Non-Thread Asynchrony

Did you know: you can have asynchrony without threads?

If you use nio , such as AsynchronousFileChannel , Java will use OS primitives to do the I/O efficiently. Threads are still involved, but very special purpose-built threads, like I/O Completion Ports on Windows.

Going further, you really don’t need threads at all. Consider this service:

public interface IService {     Task<Result> DoRequestAsync(Request arg); } 

Our first implementation of this service was what you would expect:

class Service : IService {     public Task<Result> DoRequestAsync(Request arg) {         // uses a thread pool, like CompletableFuture.supplyAsync         return Task.Run(() => internalService.DoRequestSync(arg));     } } 

However, we eventually replaced this with a version where the other side of the service (which is running in another process) will call into our code directly to notify completion:

class Service : IService {     public Task<Result> DoRequestAsync(Request arg) {         TaskCompletionSource<Result> tcs = new TaskCompletionSource<Result>();         int requestId = internalService.StartRequest(arg);         InFlight[requestId] = tcs;         return tcs.Task;     }      // called directly by the service impl, using IPC     public void RequestFinished(int requestId, Result result) {         // like CompletableFuture.complete         TaskCompletionSource<Result> tcs = InFlight[requestId];         tcs.TrySetResult(result);     } } 

We were able to make this change completely transparently because our asynchronous interface abstracts over the mechanism of asynchrony. If we left it to the client to schedule the request on a thread pool, we would have had to update every caller.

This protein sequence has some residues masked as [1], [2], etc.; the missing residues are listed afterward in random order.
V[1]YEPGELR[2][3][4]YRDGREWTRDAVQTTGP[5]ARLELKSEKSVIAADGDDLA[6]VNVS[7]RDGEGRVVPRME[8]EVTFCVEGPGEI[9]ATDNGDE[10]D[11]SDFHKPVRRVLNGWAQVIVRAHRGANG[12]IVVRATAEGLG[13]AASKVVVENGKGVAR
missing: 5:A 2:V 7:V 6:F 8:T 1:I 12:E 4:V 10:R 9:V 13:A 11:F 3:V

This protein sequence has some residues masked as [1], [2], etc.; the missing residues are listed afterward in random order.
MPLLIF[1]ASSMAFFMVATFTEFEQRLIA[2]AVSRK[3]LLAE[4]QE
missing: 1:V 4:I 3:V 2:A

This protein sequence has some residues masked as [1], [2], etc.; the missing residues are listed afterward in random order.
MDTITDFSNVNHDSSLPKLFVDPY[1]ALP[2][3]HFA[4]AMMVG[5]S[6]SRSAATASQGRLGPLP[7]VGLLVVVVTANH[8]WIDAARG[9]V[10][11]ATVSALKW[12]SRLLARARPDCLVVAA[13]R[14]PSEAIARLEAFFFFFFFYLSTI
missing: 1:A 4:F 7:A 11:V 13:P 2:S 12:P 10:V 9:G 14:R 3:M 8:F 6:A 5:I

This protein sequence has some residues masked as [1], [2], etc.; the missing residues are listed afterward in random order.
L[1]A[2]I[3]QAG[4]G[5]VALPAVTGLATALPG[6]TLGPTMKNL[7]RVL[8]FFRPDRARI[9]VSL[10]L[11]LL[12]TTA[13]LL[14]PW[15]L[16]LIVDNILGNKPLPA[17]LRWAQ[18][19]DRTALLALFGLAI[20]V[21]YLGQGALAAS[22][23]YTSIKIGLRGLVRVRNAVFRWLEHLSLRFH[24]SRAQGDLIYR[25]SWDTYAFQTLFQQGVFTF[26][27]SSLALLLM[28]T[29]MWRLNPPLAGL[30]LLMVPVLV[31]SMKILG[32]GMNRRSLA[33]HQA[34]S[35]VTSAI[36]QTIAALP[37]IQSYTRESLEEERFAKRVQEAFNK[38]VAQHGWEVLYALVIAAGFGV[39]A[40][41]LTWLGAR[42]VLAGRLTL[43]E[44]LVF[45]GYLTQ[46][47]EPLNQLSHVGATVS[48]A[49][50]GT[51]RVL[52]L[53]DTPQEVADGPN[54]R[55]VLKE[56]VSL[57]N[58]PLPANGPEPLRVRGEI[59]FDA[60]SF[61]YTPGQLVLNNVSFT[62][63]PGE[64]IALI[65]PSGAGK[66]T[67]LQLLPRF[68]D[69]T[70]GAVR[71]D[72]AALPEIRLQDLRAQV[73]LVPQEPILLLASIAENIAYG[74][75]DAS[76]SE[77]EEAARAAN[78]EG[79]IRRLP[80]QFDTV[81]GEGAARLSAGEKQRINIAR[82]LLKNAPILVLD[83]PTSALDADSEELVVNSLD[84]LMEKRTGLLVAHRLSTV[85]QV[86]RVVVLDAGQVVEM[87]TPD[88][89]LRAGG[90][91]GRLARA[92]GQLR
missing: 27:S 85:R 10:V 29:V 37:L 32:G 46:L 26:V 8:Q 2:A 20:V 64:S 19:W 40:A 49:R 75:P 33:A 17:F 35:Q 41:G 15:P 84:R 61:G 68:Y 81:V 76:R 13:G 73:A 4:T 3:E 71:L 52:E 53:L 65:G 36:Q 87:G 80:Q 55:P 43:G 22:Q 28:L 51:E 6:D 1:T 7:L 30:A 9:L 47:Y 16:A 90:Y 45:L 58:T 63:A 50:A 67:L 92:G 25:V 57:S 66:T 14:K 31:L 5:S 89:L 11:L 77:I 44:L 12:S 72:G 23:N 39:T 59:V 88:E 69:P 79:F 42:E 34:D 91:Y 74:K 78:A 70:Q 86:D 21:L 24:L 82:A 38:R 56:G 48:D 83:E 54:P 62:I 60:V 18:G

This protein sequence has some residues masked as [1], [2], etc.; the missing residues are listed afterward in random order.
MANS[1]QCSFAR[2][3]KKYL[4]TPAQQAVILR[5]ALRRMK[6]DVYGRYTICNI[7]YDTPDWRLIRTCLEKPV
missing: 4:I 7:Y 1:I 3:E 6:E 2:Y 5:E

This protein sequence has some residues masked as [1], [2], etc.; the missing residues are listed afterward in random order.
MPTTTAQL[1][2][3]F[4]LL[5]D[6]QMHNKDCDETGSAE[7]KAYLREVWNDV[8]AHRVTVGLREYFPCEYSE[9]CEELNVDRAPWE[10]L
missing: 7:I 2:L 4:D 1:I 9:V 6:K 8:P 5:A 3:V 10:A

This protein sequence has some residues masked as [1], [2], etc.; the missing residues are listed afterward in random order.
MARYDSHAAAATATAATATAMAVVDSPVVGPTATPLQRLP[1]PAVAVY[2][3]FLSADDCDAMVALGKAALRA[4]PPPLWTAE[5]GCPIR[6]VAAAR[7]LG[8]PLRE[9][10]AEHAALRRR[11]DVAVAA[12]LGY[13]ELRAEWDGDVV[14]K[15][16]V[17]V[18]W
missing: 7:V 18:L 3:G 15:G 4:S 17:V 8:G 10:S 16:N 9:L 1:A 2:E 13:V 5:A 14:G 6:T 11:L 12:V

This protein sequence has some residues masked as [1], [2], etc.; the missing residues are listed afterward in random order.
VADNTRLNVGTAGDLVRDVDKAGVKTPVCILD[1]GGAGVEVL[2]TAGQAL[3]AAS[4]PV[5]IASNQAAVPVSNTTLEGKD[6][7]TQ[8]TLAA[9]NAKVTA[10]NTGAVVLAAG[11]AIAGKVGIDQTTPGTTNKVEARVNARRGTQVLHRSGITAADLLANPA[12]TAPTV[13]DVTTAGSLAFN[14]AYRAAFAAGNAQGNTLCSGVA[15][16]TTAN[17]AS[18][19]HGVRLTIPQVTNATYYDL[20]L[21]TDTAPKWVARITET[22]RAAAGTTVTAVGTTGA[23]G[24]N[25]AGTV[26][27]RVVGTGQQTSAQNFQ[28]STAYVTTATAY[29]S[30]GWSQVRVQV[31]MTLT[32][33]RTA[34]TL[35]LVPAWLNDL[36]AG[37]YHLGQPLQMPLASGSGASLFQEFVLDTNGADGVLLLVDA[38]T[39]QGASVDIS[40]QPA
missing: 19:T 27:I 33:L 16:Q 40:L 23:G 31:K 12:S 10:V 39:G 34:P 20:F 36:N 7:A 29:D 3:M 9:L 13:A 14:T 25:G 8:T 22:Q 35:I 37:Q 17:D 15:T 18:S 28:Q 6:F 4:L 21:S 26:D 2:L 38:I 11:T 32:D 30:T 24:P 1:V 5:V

In Java, CompletableFuture allows you to tie together diverse asynchronous operations. It doesn’t matter how each producer implements its asynchrony, it’s the same interface to the caller.

Separation of Concerns

The previous two points imply this one, but let’s underscore it.

If you are a programmer that wants to make an asynchronous HTTP request, the user of this functionality, you don’t know what you’re doing . And it’s not your responsibility to know.

Do you use a thread pool and a blocking Stream , or nio and a Channel ? How many requests are okay to do in parallel? What about requests happening concurrently in other parts of the system? Maybe you can rate limit your use case, but what if some completely separate daemon is making an additional n requests per second?

As the user , the one who just wants to do some useful operation with the result of an HTTP call, it is almost certainly not in your domain to answer these questions. Leave it to the provider of the HTTP service.

Even if their solution is to create exactly the same thread pool you would create as the naive user-side solution, it’s better to leave that decision to the one most capable of making it.

Further reading

I’ve tried to demonstrate the power of expressing the units of computation using the primitives that CompletableFuture provides. Essentially, the great strength of CompletableFuture is that it’s a monadic type, allowing you to take an operation in the domain of basic types like function from string to integer and ‘elevate’ it to a higher domain like function from asynchronous string to asynchronous integer

For further reading, I’d recommend reading these articles in this order: